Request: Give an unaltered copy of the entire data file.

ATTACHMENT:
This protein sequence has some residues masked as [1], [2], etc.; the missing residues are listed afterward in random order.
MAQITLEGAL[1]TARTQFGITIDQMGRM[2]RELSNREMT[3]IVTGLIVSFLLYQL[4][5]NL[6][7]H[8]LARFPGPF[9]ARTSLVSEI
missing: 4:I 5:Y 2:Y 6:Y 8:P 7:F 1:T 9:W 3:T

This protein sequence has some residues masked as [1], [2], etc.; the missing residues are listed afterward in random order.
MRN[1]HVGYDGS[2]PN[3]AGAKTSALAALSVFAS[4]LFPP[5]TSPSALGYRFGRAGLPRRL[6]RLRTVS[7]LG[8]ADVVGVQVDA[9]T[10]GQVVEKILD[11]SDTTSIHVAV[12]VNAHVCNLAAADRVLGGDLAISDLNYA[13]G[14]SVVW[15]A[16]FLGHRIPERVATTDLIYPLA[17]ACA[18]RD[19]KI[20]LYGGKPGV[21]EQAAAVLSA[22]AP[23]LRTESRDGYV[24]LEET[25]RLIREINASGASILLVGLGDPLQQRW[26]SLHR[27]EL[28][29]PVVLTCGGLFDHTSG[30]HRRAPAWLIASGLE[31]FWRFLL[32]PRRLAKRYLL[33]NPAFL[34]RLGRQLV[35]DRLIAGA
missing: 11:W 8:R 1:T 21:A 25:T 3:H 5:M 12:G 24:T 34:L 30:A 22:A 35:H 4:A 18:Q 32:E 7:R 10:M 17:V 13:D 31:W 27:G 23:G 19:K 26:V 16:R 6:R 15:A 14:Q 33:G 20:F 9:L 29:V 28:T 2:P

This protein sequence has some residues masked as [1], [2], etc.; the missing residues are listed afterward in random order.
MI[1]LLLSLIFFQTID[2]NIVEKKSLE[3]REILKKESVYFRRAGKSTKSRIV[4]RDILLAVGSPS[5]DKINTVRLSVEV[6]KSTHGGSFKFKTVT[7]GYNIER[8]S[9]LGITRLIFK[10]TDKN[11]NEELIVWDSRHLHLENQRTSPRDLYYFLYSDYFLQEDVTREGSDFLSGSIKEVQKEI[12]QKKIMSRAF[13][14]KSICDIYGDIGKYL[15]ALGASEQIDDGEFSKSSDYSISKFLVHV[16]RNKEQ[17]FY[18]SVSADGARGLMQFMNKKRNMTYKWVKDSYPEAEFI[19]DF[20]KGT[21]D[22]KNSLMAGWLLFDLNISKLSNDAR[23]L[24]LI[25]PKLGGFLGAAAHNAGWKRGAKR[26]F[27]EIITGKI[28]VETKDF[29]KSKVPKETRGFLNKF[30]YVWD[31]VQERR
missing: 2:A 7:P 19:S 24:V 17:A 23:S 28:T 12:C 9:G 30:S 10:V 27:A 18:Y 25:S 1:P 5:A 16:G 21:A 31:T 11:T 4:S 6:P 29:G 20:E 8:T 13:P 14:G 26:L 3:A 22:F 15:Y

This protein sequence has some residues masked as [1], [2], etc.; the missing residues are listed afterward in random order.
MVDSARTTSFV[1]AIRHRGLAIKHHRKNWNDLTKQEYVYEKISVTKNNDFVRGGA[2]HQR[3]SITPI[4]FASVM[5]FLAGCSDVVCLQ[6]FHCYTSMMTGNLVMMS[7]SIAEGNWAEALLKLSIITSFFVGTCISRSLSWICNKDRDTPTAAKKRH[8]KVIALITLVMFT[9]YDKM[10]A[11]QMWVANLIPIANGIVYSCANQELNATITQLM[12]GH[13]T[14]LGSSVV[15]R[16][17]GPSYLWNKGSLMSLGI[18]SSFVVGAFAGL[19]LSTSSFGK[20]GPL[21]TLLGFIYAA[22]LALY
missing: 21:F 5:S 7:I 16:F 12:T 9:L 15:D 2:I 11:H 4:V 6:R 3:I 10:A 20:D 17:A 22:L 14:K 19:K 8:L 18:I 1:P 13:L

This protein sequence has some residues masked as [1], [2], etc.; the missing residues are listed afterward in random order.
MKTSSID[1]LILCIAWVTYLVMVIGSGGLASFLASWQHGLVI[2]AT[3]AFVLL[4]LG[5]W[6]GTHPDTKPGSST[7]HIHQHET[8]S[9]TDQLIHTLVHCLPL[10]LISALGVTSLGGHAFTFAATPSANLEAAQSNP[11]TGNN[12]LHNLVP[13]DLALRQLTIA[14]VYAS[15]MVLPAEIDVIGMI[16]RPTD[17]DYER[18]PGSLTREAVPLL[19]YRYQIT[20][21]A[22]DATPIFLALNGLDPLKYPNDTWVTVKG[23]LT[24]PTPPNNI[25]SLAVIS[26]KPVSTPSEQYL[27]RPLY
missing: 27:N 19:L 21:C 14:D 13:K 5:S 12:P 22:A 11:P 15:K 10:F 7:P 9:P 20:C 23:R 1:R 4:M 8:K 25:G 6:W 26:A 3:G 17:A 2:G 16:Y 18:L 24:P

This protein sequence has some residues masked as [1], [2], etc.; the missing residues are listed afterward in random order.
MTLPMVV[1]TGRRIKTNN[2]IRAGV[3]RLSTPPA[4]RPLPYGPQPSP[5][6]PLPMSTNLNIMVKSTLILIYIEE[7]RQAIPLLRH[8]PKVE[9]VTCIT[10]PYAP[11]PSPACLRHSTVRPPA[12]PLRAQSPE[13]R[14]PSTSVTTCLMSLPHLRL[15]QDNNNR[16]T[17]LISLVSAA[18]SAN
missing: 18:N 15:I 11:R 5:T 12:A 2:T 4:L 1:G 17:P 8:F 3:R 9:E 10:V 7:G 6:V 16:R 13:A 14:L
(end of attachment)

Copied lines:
This protein sequence has some residues masked as [1], [2], etc.; the missing residues are listed afterward in random order.
MAQITLEGAL[1]TARTQFGITIDQMGRM[2]RELSNREMT[3]IVTGLIVSFLLYQL[4][5]NL[6][7]H[8]LARFPGPF[9]ARTSLVSEI
missing: 4:I 5:Y 2:Y 6:Y 8:P 7:F 1:T 9:W 3:T

This protein sequence has some residues masked as [1], [2], etc.; the missing residues are listed afterward in random order.
MRN[1]HVGYDGS[2]PN[3]AGAKTSALAALSVFAS[4]LFPP[5]TSPSALGYRFGRAGLPRRL[6]RLRTVS[7]LG[8]ADVVGVQVDA[9]T[10]GQVVEKILD[11]SDTTSIHVAV[12]VNAHVCNLAAADRVLGGDLAISDLNYA[13]G[14]SVVW[15]A[16]FLGHRIPERVATTDLIYPLA[17]ACA[18]RD[19]KI[20]LYGGKPGV[21]EQAAAVLSA[22]AP[23]LRTESRDGYV[24]LEET[25]RLIREINASGASILLVGLGDPLQQRW[26]SLHR[27]EL[28][29]PVVLTCGGLFDHTSG[30]HRRAPAWLIASGLE[31]FWRFLL[32]PRRLAKRYLL[33]NPAFL[34]RLGRQLV[35]DRLIAGA
missing: 11:W 8:R 1:T 21:A 25:T 3:H 5:M 12:G 24:T 34:L 30:A 22:A 35:H 4:A 18:Q 32:E 7:R 10:M 17:V 13:D 31:W 27:G 23:G 19:K 26:V 16:R 6:R 15:A 14:Q 33:G 20:F 9:L 29:V 28:T 2:P

This protein sequence has some residues masked as [1], [2], etc.; the missing residues are listed afterward in random order.
MI[1]LLLSLIFFQTID[2]NIVEKKSLE[3]REILKKESVYFRRAGKSTKSRIV[4]RDILLAVGSPS[5]DKINTVRLSVEV[6]KSTHGGSFKFKTVT[7]GYNIER[8]S[9]LGITRLIFK[10]TDKN[11]NEELIVWDSRHLHLENQRTSPRDLYYFLYSDYFLQEDVTREGSDFLSGSIKEVQKEI[12]QKKIMSRAF[13][14]KSICDIYGDIGKYL[15]ALGASEQIDDGEFSKSSDYSISKFLVHV[16]RNKEQ[17]FY[18]SVSADGARGLMQFMNKKRNMTYKWVKDSYPEAEFI[19]DF[20]KGT[21]D[22]KNSLMAGWLLFDLNISKLSNDAR[23]L[24]LI[25]PKLGGFLGAAAHNAGWKRGAKR[26]F[27]EIITGKI[28]VETKDF[29]KSKVPKETRGFLNKF[30]YVWD[31]VQERR
missing: 2:A 7:P 19:S 24:V 17:A 23:S 28:T 12:C 9:G 30:S 10:V 27:A 18:Y 25:S 1:P 5:A 16:G 21:A 31:T 11:T 4:S 6:P 29:G 20:E 8:T 13:P 14:G 26:L 3:A 22:F 15:Y

This protein sequence has some residues masked as [1], [2], etc.; the missing residues are listed afterward in random order.
MVDSARTTSFV[1]AIRHRGLAIKHHRKNWNDLTKQEYVYEKISVTKNNDFVRGGA[2]HQR[3]SITPI[4]FASVM[5]FLAGCSDVVCLQ[6]FHCYTSMMTGNLVMMS[7]SIAEGNWAEALLKLSIITSFFVGTCISRSLSWICNKDRDTPTAAKKRH[8]KVIALITLVMFT[9]YDKM[10]A[11]QMWVANLIPIANGIVYSCANQELNATITQLM[12]GH[13]T[14]LGSSVV[15]R[16][17]GPSYLWNKGSLMSLGI[18]SSFVVGAFAGL[19]LSTSSFGK[20]GPL[21]TLLGFIYAA[22]LALY
missing: 21:F 5:S 7:I 16:F 12:T 9:L 15:D 2:I 11:H 4:V 6:R 3:I 10:A 20:D 17:A 22:L 14:K 19:K 8:L 18:I 1:P 13:L

This protein sequence has some residues masked as [1], [2], etc.; the missing residues are listed afterward in random order.
MKTSSID[1]LILCIAWVTYLVMVIGSGGLASFLASWQHGLVI[2]AT[3]AFVLL[4]LG[5]W[6]GTHPDTKPGSST[7]HIHQHET[8]S[9]TDQLIHTLVHCLPL[10]LISALGVTSLGGHAFTFAATPSANLEAAQSNP[11]TGNN[12]LHNLVP[13]DLALRQLTIA[14]VYAS[15]MVLPAEIDVIGMI[16]RPTD[17]DYER[18]PGSLTREAVPLL[19]YRYQIT[20][21]A[22]DATPIFLALNGLDPLKYPNDTWVTVKG[23]LT[24]PTPPNNI[25]SLAVIS[26]KPVSTPSEQYL[27]RPLY
missing: 27:N 19:L 21:C 14:D 13:K 5:S 12:P 22:A 11:P 15:K 10:F 7:P 9:P 20:C 23:R 1:R 4:M 8:K 25:G 6:W 26:A 3:G 17:A 2:G 16:Y 18:L 24:P

This protein sequence has some residues masked as [1], [2], etc.; the missing residues are listed afterward in random order.
MTLPMVV[1]TGRRIKTNN[2]IRAGV[3]RLSTPPA[4]RPLPYGPQPSP[5][6]PLPMSTNLNIMVKSTLILIYIEE[7]RQAIPLLRH[8]PKVE[9]VTCIT[10]PYAP[11]PSPACLRHSTVRPPA[12]PLRAQSPE[13]R[14]PSTSVTTCLMSLPHLRL[15]QDNNNR[16]T[17]LISLVSAA[18]SAN
missing: 18:N 15:I 11:R 5:T 12:A 2:T 4:L 1:G 17:P 8:F 3:R 9:E 10:V 7:G 6:V 16:R 13:A 14:L